Image: Cuna Street, St. Augustine, Fla.
Oscar Sosa  /  AP
Tourists walk past The Cuna Street Toy Shop, right, and Knock on Wood, two historic buildings on Cuna Street in the historic section of St. Augustine, Fla. The two shops are housed in two of dozens of historic buildings the University of Florida will be maintaining for the City of St. Augustine, Fla. The maintenance and upkeep of the building has become too expensive for the nation's oldest city.
updated 7/31/2007 1:48:23 PM ET 2007-07-31T17:48:23

This city almost erected a billboard outside Jamestown, Va., to congratulate it on its 400th birthday — and remind everyone St. Augustine passed that milestone four decades ago.

It would have said, "Happy birthday to our younger brother," former Mayor George Gardner said.

Jamestown got a lot of attention this past spring celebrating the anniversary of its founding on May 14, 1607, making it the oldest English settlement in the nation. Queen Elizabeth paid a visit, and so did President Bush.

But St. Augustine is the nation's oldest city, and its 442nd birthday celebration is scheduled for Aug. 28-Sept. 1, including historical re-enactments, entertainment, and yes, a Thanksgiving feast. But this one will commemorate a feast held in September of 1565 by the Spaniards and native Timucuan Indians, when the menu likely included wild turkey, venison and salted pork stew.

Historians and officials here can't help but wonder what all the Jamestown brouhaha is about. Their city was founded Sept. 8, 1565, by Spaniard Pedro Menendez de Aviles and his expedition of 500 soldiers, 200 sailors and 100 farmers and craftsmen. Some brought their wives and children. They, not the Pilgrims, celebrated the first Thanksgiving in the New World. The first schools, hospitals and banks in what is now the United States were built here.

Not that many Americans know about it.

"We speak English and we're reared in ... English historical traditions, which have tended to depreciate what the Spanish have contributed to history," said Bill Adams, the city's director of Historic Preservation and Heritage Tourism. Historians have tended "write the Spanish out of their history books or diminish their contributions. So Americans have inherited that."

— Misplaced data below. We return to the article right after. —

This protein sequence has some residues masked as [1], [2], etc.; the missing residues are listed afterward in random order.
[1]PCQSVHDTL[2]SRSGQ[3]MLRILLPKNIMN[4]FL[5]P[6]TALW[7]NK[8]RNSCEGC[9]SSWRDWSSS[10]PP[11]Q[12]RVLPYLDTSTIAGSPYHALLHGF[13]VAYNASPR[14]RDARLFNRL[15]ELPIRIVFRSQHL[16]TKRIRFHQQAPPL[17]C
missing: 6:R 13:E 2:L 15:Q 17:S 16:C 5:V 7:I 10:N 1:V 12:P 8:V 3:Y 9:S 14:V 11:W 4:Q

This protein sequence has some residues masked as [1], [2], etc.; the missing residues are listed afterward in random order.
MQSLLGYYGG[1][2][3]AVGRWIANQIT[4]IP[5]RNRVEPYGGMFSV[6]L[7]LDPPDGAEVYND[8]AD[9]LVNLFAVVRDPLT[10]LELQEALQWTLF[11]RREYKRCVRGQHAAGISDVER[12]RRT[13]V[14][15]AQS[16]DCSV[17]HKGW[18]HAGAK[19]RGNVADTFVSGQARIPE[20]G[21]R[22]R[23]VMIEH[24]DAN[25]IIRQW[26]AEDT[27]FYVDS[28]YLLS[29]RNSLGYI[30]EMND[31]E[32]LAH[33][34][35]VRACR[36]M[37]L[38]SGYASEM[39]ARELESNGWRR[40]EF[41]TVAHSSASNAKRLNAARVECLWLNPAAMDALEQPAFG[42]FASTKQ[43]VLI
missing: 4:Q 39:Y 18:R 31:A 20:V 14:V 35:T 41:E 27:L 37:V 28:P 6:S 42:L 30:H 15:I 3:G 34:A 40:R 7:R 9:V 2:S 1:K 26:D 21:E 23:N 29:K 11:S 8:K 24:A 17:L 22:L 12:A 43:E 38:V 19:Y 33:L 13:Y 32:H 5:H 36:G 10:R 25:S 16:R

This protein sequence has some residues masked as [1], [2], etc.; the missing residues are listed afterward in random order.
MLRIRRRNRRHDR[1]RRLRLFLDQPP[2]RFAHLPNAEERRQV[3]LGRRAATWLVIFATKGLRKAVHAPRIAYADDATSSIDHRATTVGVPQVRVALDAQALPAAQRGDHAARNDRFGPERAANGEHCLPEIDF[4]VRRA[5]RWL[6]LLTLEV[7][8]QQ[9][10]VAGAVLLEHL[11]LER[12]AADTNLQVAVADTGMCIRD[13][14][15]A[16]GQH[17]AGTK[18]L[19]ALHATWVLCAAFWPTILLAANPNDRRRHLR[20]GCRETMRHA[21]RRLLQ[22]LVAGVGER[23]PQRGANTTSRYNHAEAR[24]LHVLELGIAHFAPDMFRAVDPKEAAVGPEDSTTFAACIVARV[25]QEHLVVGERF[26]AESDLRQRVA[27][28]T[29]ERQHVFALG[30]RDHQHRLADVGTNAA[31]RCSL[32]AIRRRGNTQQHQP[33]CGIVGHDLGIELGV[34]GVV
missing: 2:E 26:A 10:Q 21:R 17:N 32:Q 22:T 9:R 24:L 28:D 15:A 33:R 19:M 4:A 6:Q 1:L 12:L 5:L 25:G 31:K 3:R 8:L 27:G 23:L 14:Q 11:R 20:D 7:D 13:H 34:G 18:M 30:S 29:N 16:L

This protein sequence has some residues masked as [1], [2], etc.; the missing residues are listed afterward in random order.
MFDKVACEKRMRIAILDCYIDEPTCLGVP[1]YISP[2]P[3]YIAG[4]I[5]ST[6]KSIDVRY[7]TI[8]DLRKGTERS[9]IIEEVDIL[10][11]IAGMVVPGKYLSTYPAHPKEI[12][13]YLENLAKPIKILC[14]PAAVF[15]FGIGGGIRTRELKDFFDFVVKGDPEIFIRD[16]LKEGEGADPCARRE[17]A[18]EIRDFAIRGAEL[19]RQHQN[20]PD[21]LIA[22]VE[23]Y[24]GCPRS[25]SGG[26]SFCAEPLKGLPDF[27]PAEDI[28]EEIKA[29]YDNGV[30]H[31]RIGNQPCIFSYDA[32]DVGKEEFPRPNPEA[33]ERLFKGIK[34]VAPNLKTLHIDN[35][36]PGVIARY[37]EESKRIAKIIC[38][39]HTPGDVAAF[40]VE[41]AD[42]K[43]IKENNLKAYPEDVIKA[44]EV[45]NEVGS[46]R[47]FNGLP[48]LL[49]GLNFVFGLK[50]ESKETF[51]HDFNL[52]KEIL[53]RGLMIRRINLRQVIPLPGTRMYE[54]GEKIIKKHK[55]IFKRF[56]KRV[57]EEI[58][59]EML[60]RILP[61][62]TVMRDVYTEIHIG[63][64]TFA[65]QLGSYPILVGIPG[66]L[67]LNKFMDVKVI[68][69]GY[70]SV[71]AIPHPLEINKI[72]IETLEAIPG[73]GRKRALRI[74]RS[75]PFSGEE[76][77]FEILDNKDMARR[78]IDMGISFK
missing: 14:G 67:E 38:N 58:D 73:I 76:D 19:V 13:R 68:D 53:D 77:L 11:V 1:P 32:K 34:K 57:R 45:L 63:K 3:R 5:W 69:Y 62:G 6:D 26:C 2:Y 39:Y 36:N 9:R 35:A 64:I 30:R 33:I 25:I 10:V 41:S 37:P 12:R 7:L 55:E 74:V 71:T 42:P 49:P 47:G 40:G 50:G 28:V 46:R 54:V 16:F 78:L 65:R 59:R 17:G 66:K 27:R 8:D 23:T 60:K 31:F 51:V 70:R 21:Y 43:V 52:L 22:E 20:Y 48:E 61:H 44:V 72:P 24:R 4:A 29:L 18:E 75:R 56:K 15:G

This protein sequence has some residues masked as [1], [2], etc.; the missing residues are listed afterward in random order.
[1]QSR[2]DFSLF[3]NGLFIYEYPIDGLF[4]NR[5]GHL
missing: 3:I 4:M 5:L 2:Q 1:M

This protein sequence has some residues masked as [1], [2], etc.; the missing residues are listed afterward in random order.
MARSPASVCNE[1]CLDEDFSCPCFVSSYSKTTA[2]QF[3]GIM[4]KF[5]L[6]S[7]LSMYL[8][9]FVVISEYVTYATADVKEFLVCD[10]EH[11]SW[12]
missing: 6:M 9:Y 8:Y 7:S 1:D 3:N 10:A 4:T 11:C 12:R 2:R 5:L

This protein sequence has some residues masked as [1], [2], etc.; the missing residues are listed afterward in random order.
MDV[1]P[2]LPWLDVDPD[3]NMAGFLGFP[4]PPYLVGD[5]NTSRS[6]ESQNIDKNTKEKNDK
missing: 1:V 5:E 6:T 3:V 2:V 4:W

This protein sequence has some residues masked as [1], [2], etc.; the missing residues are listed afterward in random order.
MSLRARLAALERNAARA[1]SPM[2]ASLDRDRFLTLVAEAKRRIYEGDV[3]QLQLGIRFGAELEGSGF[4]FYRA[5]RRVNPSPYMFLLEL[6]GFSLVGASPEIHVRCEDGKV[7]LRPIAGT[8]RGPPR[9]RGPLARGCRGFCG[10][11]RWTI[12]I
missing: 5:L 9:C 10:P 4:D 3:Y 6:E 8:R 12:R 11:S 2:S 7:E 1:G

Adams says St. Augustine is also to blame for why it gets no respect compared to Jamestown and Plymouth, Mass., where the Pilgrims settled in 1620.

"It hasn't advertised itself very well. It hasn't gotten any press," Adams said.

But, he said, St. Augustine's contribution to American history should be celebrated and believes it will get more notice with the growing Hispanic population of this country and the upcoming 450th anniversary in 2015. The king and queen of Spain, who visited in 2001, will be invited back.

"I don't know how long it will take before the Spanish people realize that St. Augustine is their Williamsburg or their Plymouth or their Jamestown," Adams said. "St. Augustine is not only the birthplace of European culture and settlement in the United States, but of Spanish culture" in North America.

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William Kelso, director of archaeology at Historic Jamestowne, who helped discover the missing fort in Virginia, said he understands the importance of St. Augustine. He attended the city's 400th birthday celebration in 1965.